(1) https://www.wbdg.org/resources/net-zero-energy-buildings

(2) https://en.wikipedia.org/wiki/Zero-energy_building

Retrofitting Existing Buildings

Retrofitting existing commercial and residential buildings to improve their energy efficiency is a key strategy for reducing energy usage in the built environment. Older buildings often have poor insulation, inefficient heating/cooling systems, and outdated appliances and lighting. According to one source, retrofitting commercial buildings with upgrades like building automation systems can enhance energy efficiency by 10-30%.

Some common retrofitting upgrades that can significantly improve energy efficiency include:

  • Adding insulation in walls, roofs, floors, and foundations
  • Upgrading to ENERGY STAR certified heating and cooling systems
  • Replacing old windows with new double or triple pane energy efficient windows
  • Upgrading lighting to LED bulbs and installing occupancy sensors
  • Installing variable speed drives on motors, pumps, and fans
  • Upgrading to programmable and smart thermostats
  • Improving air sealing to prevent air leaks

According to one analysis, retrofitting existing commercial buildings is a top priority globally for improving energy efficiency. With proper upgrades and maintenance, retrofitting existing building stock can significantly reduce energy usage and costs.

Smart Building Automation

Smart building automation utilizes technology to automatically control lighting, HVAC systems, and other equipment to improve energy efficiency. One key technology are occupancy sensors. These detect motion and adjust lighting and HVAC accordingly. When a room is occupied, the systems turn on. When motion stops for a set period, indicating the room is vacant, the systems automatically switch off or into an energy-saving standby mode. This prevents energy waste from lights and climate control left running in empty rooms. Studies have shown occupancy-based lighting controls can reduce lighting energy usage by 51-87% in offices and classrooms (https://www.ncbi.nlm.nih.gov/pmc/articles/PMC4118407/).

Automated HVAC controls also play a major role. Smart thermostats with scheduling, presence detection, and algorithms to optimize start-up and ramp-down can reduce HVAC energy use by 10–30% (https://www.buildings.com/smart-buildings/article/33018617/is-ai-an-energy-efficiency-game-changer-for-older-buildings). Overall, smart building automation with networked sensors and controls provides significant energy savings compared to manual operation of lighting, climate control, and other systems.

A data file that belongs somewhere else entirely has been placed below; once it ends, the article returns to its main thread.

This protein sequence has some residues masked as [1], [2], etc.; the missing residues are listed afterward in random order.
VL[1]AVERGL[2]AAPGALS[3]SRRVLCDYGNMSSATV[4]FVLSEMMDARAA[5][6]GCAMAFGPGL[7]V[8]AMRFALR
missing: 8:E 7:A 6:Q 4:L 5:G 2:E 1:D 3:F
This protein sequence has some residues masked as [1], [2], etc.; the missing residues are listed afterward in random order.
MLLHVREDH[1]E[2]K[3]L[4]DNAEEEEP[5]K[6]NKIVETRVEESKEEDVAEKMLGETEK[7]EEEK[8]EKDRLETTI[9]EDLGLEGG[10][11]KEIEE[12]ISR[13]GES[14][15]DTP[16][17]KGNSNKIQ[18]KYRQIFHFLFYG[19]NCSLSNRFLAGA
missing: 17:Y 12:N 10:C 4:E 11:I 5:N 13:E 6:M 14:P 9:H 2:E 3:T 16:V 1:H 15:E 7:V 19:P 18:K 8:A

Behavior Change

Getting occupants to reduce their energy use is crucial for sustainable buildings. Studies show that occupant behavior can have a significant impact on building energy consumption. For example, one study found over a 30% variation in energy use across identical homes due solely to differences in occupant behavior (https://search.proquest.com/openview/04265f7533dfaca6e60b14c64f6529d2/1?pq-origsite=gscholar&cbl=18750&diss=y).

To encourage energy conservation, building managers can provide occupants with information and feedback on their energy use. Simple solutions like putting up signs reminding people to turn off lights or unplug devices when not in use can be surprisingly effective. More advanced systems using smart meters, sensors, and real-time energy use displays can also motivate reductions in energy consumption through visibility and competition.

Ultimately, getting occupants invested in sustainability goals is key. Engaging people through competitions, incentives, and tying energy use to cost savings can encourage sustainable behaviors and long-term reductions in energy consumption.

Policy and Incentives

Government policies and incentives play a key role in promoting sustainable building practices. Building codes, tax incentives, and rebates can encourage developers, owners, and occupants to implement energy efficiency and renewable energy in new and existing buildings.

Building codes set minimum requirements for energy efficiency in new construction and major renovations. For example, ASHRAE Standard 90.1 establishes baseline energy standards for commercial buildings in the United States (Handbook of Sustainable Building Policies, 2016). Many jurisdictions have adopted stricter codes or developed their own “green” building codes with heightened efficiency requirements, such as California’s Title 24 and the International Green Construction Code (IGCC).

Financial incentives like tax credits, rebates, and preferential financing rates can offset the higher upfront costs associated with green buildings. The federal government offers Commercial Buildings Energy Efficiency Tax Deduction for investments in energy-efficient building systems (Identifying Public Policies to Promote Sustainable Building, 2021). Many state and local governments provide additional incentives for renewable energy, energy efficiency, and green building certification programs like LEED (P.A.E.S. Project and Housing Policies for Sustainable Buildings, 2018).


Sustainable energy use in buildings is crucial for reducing greenhouse gas emissions and mitigating climate change. As outlined in this article, there are many ways to improve the sustainability of both new and existing buildings.

Key points covered include reducing overall energy consumption through efficiency measures; generating renewable energy on-site with solar panels or other technologies; pursuing green building certifications like LEED; constructing net zero energy buildings that produce as much energy as they consume; retrofitting existing buildings to be more efficient and sustainable; implementing smart automation systems to optimize energy use; and promoting behavior change among occupants.

Policy incentives like tax rebates, zoning allowances, and building codes that require energy efficiency are also critical to driving adoption. There are many cost-effective ways to reduce the environmental impact of buildings. The leading strategies should be implemented rapidly, at scale, to help create a carbon neutral built environment.

To recap, individuals and organizations should take actions such as conducting energy audits, upgrading to energy efficient systems, installing renewable energy, pursuing green building certification, and advocating for supportive policies. Collective action across the building sector is vital for transitioning to sustainable energy use and meeting climate goals.